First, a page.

Here Come the Small Faces, Part Three

Continued from Part Two

Ian McLagan relates an amusing story, one that illustrates his old band’s far-reaching influence. “When working on The Small Faces DVD a few years ago, I was doing an interview with Rob Bowman, the guy who wrote the definitive book on Stax Records [Soulsville, U.S.A.: The Story of Stax Records]. We listened to a CD of previously-unreleased cuts by Booker T. & the MGs and The Mar-Keys. One of the tracks was called ‘Carnaby Street.’ I mentioned that track to him – how much I loved it – and he said, ‘No, you were first.’ ‘What?’ I said. ‘That lick,’ he told me, ‘was from “Tin Soldier.” So you did it first.’” McLagan pauses a moment to let it sink it. “Can you imagine? Your idols. It just blows my mind.”

A big fan of all things Memphis (“Stax is Mecca for me”), McLagan recalls visiting the Stax Museum a few years ago. “There’s big sign on the tape machine that reads, ‘Do Not Touch the Scully.’ I slapped my hand on that thing so fucking fast: ‘ I am touching the Scully. Fucking sue me!’” he chuckles.

McLagan tells me he has an album in the can, called United States. He expects it to come out in the spring. A live DVD has also been completed; its release will likely be sometime after United States is released. “And I’ve already got a bunch of songs ready for the following album,” McLagan says.

Meanwhile, there’s a treasure trove of previously unreleased, alternate, outtake type material on this new Here Come the Nice box set. Like fans, Both McLagan and Kenney Jones are hearing these cuts for the first time. “I was listening to the outtake of ‘Tin Soldier’ and remembered on hearing it that Steve [Marriott] had originally had a guitar intro that we dumped. But,” he laughs heartily, “we had worked so hard on it!” Jones adds that “listening to some of the studio banter is really a thrill. You feel like you’re back in the studio again. You can almost smell the hash and smoke!” He goes on to observe the “real” feel of the sessions, in vivid contrast with many modern recording which he finds too clinical, too rigid.

As far as the new compilation, McLagan is very pleased with the results. “Rob Caiger [box set producer] has done an amazing job; kudos to him for working so hard on it for such a long time. He’s a great ferret for having located all these master tapes from America and London, from fans, and so on.” McLagan relates the story – chronicled in Here Come the Nice‘s book – of how many studio master tapes had been abandoned in a skip [Americans call it a dumpster], to be retrieved and hidden away for many years by fans.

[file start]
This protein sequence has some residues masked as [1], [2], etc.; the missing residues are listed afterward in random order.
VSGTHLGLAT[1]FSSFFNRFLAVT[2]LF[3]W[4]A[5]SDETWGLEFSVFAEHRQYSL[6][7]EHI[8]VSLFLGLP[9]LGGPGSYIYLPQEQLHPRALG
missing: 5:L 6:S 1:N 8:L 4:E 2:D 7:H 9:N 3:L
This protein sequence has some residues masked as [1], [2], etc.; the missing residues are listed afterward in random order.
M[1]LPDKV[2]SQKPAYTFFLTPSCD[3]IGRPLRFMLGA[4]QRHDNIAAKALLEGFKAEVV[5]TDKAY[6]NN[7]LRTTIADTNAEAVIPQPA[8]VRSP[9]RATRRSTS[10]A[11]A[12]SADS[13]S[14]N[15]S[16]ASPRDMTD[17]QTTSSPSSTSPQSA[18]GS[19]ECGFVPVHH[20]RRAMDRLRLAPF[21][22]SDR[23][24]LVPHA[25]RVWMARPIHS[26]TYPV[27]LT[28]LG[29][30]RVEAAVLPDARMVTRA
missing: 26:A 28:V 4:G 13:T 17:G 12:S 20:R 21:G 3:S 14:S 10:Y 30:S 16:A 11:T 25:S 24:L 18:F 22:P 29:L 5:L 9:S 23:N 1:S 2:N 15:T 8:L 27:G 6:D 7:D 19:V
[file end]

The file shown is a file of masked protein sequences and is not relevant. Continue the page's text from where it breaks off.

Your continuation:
Ian McLagan provides further evidence of Caiger’s uncanny ability to find long-lost material: “He’s discovered film from the Marquee Club, live footage of Jimi Hendrix, The Small Faces, The Who and others. When the Marquee closed, someone just took all the stuff home with him. Nobody was interested in all these film cases. So he’s discovered loads of stuff! Hopefully, eventually there’ll be a Marquee DVD.”

But what about further unreleased material from The Small Faces? “I don’t think there’s any…” McLagan interrupts himself. “Well, people always ask me about The Ronettes song; there’s one track that often comes up in interviews. But I don’t remember having ever heard, having ever recorded it. But apparently we cut ‘Be My Baby’ at some point. I don’t remember. But then I don’t remember cutting ‘Get Yourself Together,’ either! Paul Weller told me about that one,” he recalls. “No memory of it. And now I play it every show!” [That track was released as the French b-side to “Here Come the Nice,” and as an a-side in, of all places, Thailand. – bk] For his part, Jones hopes and believes that the multi-track masters for Ogden’s will someday turn up. And when that happens, he’d like to “remix the album with Glyn Johns.”

Jones says he has mixed emotions when listening to these long-lost tapes. “The great thing was really being able to go back in time. It’s like a window, an opportunity to step back into The Small Faces’ atmosphere. And he’s especially pleased with the remastering done on this new collection. “Existing technology has allowed us to add more bass [frequencies] and lead and top where it should be,” he says. “Over the years, with [other] people re-releasing it, they have not even cared what it sounded like. But now, it’s really brought out Ronnie Lane‘s bass playing. You can now hear what a great bass player he really was.” Kenney Jones believes that, with the release of Here Come the Nice, “wrongs have been put right.”

More information on Ian McLagan can be found at Kenney Jones tweets at @KenneyJones. The official Small Faces website – with details on the new box set – is here. And that new 4CD box set – Here Comes the Nice – is available exclusively from

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